A group of orcas broke the rudder and pierced the hull after ramming into the Mustique on its way to Gibraltar on Thursday morning, prompting its crew of four to contact Spanish authorities for help, a spokesman for the maritime rescue service said.

The service deployed a rapid-response vessel and a helicopter carrying a bilge pump to assist the 20-meter (66 feet) vessel, which was sailing under a British flag, he added. The Mustique was towed to the port of Barbate, in the province of Cadiz, for repairs.

According to the research group GTOA, which tracks populations of the Iberian orca sub-species, the incident follows at least 20 interactions this month alone in the Strait of Gibraltar between small vessels and the highly social apex predators. In 2022, there were 207 reported interactions, GTOA data showed.

The culprits behind the sinking ships, orcas who also go by the title 'killer whales', have been piercing the rudders of ships and slamming against the boats with their full body weight, a witness reported after being saved by Spanish coast guards. 

Guidelines issued by the Spanish Transport Ministry stipulate that whenever ships observe any alteration in the behavior of orcas - such as sudden changes of direction or speed - they should leave the area as soon as possible and avoid further disturbance to the animals during the maneuvers.

Every interaction between a ship and an orca must be reported to authorities, the ministry added.

Scientists have explained the peculiar and destructive behavior in a peer-reviewed article published in the journal Marine Mammal Science. 

"The reports of interactions have been continuous since 2020 in places where orcas are found, either in Galicia or in the Strait," co-author Alfredo López Fernandez, University of Aveiro.

"In more than 500 interaction events recorded since 2020, there are three sunken ships. We estimate that killer whales only touch one ship out of every hundred that sail through a location."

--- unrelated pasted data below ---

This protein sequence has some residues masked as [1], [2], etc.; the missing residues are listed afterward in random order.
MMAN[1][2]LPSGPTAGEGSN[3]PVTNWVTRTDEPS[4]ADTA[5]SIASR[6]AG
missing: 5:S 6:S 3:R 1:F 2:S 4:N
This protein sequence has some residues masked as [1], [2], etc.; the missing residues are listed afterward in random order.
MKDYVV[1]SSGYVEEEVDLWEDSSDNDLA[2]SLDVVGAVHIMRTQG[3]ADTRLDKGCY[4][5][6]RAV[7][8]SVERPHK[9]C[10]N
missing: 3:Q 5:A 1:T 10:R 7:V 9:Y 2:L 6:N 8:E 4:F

Earlier in May, the sailing yacht Alboran Champagne suffered a similar impact from three orcas half a nautical mile off Barbate. The ship could not be towed as it was completely flooded and was left adrift to sink.

"There were two smaller and one larger orcas," skipper and witness Werner Schaufelberger told Yacht. "The little ones shook the rudder at the back while the big one repeatedly backed up and rammed the ship with full force from the side." 

"The two little orcas observed the bigger one's technique and, with a slight run-up, they too slammed into the boat,” the witness added.

Why are the orcas attacking the boats?

Researchers believe that a traumatic incident may have impacted a single orca, who then taught the rest of the orcas this behavior in response. 

"The orcas are doing this on purpose, of course, we don't know the origin or the motivation, but defensive behavior based on trauma, as the origin of all this, gains more strength for us every day," said Fernandez.

While this hasn’t been fully confirmed, the researchers suspect that a female orca, named White Gladis, might have been the victim of the initial trauma. They believe that she experienced a moment of agony as a result of illegal fishing. "That traumatized orca is the one that started this behavior of physical contact with the boat," Fernandez said.

Although Fernandez adds that the orcas may not have bad intentions, adding that "They are incredibly curious and playful animals and so this might be more of a plaything as opposed to an aggressive thing.”

"We do not interpret that the orcas are teaching the young, although the behavior has spread to the young vertically, simply by imitation, and later horizontally among them, because they consider it something important in their lives." 

2023-05-25T19:12:35Z dg43tfdfdgfd